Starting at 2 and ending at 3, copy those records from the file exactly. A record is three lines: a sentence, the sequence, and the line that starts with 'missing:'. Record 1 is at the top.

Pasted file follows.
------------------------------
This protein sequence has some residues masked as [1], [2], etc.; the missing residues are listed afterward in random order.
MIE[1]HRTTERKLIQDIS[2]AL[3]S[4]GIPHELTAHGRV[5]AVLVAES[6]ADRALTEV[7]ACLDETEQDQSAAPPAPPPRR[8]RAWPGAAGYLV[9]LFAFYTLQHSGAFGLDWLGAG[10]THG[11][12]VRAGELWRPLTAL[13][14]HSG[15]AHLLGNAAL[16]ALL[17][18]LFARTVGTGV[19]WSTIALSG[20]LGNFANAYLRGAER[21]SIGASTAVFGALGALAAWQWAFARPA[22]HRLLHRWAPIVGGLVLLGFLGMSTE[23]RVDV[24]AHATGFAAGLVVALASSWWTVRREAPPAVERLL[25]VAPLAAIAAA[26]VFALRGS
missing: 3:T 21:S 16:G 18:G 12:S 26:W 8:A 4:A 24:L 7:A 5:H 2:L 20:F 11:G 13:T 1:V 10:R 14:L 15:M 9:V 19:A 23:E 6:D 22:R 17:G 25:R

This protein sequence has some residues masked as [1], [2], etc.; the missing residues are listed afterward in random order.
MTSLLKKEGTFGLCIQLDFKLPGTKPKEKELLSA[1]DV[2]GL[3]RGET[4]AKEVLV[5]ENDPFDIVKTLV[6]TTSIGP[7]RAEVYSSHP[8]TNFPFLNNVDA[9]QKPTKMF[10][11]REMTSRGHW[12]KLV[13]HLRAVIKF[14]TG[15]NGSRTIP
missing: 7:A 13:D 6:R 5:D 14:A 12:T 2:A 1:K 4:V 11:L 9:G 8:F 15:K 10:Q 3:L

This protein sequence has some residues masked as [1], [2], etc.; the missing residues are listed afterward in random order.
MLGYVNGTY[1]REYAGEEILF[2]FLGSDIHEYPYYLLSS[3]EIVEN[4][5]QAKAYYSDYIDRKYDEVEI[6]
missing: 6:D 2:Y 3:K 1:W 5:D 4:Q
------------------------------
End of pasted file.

This protein sequence has some residues masked as [1], [2], etc.; the missing residues are listed afterward in random order.
MTSLLKKEGTFGLCIQLDFKLPGTKPKEKELLSA[1]DV[2]GL[3]RGET[4]AKEVLV[5]ENDPFDIVKTLV[6]TTSIGP[7]RAEVYSSHP[8]TNFPFLNNVDA[9]QKPTKMF[10][11]REMTSRGHW[12]KLV[13]HLRAVIKF[14]TG[15]NGSRTIP
missing: 7:A 13:D 6:R 5:D 14:A 12:T 2:A 1:K 4:V 11:L 9:G 8:F 15:K 10:Q 3:L

This protein sequence has some residues masked as [1], [2], etc.; the missing residues are listed afterward in random order.
MLGYVNGTY[1]REYAGEEILF[2]FLGSDIHEYPYYLLSS[3]EIVEN[4][5]QAKAYYSDYIDRKYDEVEI[6]
missing: 6:D 2:Y 3:K 1:W 5:D 4:Q